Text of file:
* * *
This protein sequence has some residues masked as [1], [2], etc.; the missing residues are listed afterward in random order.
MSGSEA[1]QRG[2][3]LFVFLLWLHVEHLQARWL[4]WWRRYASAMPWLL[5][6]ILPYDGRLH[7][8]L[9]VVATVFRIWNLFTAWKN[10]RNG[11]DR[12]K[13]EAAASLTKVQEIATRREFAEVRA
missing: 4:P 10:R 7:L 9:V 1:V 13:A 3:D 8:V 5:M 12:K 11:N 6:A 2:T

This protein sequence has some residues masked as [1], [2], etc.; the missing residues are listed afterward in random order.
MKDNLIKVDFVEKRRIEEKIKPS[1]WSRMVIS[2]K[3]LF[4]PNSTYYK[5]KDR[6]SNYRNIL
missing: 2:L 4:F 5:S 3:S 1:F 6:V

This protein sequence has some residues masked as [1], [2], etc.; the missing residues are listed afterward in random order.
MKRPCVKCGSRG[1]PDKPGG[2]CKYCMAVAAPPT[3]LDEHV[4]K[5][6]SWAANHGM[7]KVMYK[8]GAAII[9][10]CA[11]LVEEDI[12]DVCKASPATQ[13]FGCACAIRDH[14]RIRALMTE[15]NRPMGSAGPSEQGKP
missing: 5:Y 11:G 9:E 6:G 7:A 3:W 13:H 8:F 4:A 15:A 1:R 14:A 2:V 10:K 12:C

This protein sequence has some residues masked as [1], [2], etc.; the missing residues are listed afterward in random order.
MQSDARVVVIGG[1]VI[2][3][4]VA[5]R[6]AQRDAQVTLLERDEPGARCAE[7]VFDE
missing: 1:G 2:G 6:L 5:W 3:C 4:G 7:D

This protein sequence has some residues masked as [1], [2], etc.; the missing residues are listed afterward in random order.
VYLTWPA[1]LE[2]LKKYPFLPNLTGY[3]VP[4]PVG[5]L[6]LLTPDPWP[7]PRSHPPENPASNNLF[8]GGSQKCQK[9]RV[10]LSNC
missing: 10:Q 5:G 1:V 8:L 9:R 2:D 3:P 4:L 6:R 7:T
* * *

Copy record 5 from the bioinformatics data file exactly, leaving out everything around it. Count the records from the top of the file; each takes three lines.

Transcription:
This protein sequence has some residues masked as [1], [2], etc.; the missing residues are listed afterward in random order.
VYLTWPA[1]LE[2]LKKYPFLPNLTGY[3]VP[4]PVG[5]L[6]LLTPDPWP[7]PRSHPPENPASNNLF[8]GGSQKCQK[9]RV[10]LSNC
missing: 10:Q 5:G 1:V 8:L 9:R 2:D 3:P 4:L 6:R 7:T